C. Y. Chen, A. F. Okasha and C. A. Rogers

Department of Civil Engineering & Applied Mechanics, McGill University, Montreal, Canada

E-mail: colin. rogers@mcgill. ca


It is anticipated that the construction of buildings that incorporate light gauge steel frame/wood panel shear walls as primary lateral load resisting elements will increase across Canada in coming years. At present, a codified method for the prediction of shear wall strength and stiffness is not available in Canada. For this reason an investigation of various analytical prediction methods was completed. The racking strength and stiffness of steel frame/wood panel shear walls have been shown to be highly dependent on the behaviour of the sheathing connections. An experimental program involving over 200 small-scale tests was first carried out to establish the performance of steel stud to wood sheathing connections. This information was then utilized in a comparison of five existing analytical/mechanics based methods to predict the strength and deflection of wood framed shear walls. These existing analytical methods were adapted for use with the steel framed walls. A comparison of the predicted strength and deflection values was then made with the results of full-scale shear wall tests. Based on the comparison between test and predicted shear wall response the elastic models presented by Kallsner & Lam were recommended for use to predict the lateral resistance and deflection of light gauge steel frame/wood panel shear walls under monotonic and cyclic loading. At the same time, the shear capacity and initial stiffness as measured from tests of single sheathing connections with an edge distance of 25 mm, and which were evaluated using an equivalent energy approach, were recommended as the input connection parameters for both the strength and deflection models.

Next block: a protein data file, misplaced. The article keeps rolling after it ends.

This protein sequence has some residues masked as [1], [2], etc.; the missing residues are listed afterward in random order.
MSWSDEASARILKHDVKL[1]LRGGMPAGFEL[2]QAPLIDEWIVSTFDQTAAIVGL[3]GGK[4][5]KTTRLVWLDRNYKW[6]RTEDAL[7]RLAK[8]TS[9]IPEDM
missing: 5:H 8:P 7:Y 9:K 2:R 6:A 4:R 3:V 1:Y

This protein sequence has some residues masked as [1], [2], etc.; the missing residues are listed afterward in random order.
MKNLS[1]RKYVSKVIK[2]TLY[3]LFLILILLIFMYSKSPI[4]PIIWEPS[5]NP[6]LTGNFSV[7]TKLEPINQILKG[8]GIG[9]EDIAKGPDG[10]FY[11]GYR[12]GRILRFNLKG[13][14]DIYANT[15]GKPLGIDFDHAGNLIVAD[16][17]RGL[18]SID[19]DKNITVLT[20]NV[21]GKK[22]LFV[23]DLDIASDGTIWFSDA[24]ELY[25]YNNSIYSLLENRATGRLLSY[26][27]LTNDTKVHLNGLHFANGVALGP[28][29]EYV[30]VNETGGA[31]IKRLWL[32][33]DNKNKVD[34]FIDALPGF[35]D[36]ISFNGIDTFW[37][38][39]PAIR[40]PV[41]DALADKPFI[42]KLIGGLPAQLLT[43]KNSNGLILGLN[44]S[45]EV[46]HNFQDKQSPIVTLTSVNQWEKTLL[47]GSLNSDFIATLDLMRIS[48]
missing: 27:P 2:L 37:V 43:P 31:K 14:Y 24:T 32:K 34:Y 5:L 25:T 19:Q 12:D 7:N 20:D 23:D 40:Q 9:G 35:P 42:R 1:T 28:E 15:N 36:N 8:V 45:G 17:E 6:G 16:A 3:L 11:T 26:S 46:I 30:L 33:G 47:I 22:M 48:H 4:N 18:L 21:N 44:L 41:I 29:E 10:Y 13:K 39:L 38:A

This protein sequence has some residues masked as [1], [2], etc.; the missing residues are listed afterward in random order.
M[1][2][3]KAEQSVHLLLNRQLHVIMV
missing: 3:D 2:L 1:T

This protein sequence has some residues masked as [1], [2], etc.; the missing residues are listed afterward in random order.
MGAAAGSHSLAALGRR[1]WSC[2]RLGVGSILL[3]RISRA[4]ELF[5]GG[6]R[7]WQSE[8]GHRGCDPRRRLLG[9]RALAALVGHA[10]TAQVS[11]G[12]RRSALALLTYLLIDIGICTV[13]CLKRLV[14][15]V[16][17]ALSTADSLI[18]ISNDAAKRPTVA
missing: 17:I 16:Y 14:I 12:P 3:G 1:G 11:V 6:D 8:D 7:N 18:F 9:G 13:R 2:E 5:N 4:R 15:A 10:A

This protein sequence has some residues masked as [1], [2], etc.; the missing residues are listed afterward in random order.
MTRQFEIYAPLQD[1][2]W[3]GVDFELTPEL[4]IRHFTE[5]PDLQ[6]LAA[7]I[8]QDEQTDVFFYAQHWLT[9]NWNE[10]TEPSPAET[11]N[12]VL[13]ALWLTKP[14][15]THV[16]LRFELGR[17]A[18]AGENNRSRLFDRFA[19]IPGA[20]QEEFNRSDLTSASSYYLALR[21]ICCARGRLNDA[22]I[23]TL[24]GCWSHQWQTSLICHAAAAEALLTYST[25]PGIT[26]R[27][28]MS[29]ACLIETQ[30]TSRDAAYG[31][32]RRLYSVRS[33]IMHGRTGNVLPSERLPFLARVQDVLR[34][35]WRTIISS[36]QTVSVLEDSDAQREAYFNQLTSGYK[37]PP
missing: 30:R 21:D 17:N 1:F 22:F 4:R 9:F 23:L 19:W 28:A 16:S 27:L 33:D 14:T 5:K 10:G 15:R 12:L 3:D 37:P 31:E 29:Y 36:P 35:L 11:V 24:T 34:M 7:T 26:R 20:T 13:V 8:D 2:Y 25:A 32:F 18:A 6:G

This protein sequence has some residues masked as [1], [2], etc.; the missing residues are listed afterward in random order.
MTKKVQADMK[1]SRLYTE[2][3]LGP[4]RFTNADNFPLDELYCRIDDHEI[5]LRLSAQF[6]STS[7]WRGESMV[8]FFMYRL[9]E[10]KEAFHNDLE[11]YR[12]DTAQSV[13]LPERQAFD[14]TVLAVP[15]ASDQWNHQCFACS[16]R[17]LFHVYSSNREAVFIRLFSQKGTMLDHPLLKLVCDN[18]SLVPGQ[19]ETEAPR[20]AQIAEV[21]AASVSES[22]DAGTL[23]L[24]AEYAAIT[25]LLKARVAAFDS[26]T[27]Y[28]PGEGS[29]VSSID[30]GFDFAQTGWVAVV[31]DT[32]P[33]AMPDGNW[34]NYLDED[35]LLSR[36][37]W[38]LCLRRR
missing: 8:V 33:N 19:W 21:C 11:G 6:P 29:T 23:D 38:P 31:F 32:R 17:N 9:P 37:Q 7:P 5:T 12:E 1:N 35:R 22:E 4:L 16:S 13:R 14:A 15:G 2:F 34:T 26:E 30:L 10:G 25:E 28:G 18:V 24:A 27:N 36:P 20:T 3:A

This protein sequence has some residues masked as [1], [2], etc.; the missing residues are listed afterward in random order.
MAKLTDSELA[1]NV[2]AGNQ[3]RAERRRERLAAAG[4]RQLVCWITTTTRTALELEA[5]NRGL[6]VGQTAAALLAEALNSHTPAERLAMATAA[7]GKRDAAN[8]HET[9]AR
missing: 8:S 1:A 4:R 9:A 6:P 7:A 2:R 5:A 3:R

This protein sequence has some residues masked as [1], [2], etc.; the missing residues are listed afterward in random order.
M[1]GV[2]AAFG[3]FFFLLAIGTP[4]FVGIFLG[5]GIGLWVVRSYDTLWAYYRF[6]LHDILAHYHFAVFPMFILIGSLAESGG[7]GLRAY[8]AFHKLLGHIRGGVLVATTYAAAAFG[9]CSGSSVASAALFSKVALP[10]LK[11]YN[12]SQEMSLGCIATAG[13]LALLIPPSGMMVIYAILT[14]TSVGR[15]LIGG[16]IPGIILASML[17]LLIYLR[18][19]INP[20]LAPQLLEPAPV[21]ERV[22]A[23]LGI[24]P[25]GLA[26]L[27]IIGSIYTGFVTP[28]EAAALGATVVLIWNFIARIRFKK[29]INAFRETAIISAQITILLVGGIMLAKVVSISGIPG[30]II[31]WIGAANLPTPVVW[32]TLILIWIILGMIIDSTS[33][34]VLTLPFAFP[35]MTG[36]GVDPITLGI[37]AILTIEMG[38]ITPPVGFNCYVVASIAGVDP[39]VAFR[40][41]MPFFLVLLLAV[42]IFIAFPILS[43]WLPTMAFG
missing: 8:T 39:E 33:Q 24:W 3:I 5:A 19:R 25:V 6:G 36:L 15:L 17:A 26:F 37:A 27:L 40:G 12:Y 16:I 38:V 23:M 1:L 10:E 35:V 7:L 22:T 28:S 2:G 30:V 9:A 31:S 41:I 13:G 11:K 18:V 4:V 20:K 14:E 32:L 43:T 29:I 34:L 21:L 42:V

A typical light gauge steel frame / wood panel shear wall is composed of cold-formed steel studs and tracks that are connected with self-drilling/tapping screws to either plywood or OSB sheathing. Guidelines for the design of these shear walls do not exist in current Canadian codes. A design method for the calculation of in-plane shear stiffness and strength has been proposed for use with the 2005 NBCC (NRCC, 2005) (Branston, 2004), however this method is reliant on the results of full-scale testing. Eventually, with the proven applicability of an analytical model, researchers could extend the results of small-scale connection tests to aid in the design of full size shear walls. For this reason a study was carried out to evaluate the possibility of using existing analytical methods, which were originally developed for the design of wood framed shear walls, to predict the in-plane shear stiffness and deflection of steel frame / wood panel shear walls. Methods by Kallsner & Lam (1995), Easley et al., (1982) and McCutcheon (1985) were adapted for use with steel frame shear walls. Since all of these methods are based, to a large extent, on the stiffness and strength properties of the individual sheathing connections in a wall, tests were carried out by Okasha & Rogers (2004) to identify the connection properties. With the results of the sheathing connection tests Chen (2004) then compared the analytical predictions with the results of shear wall tests.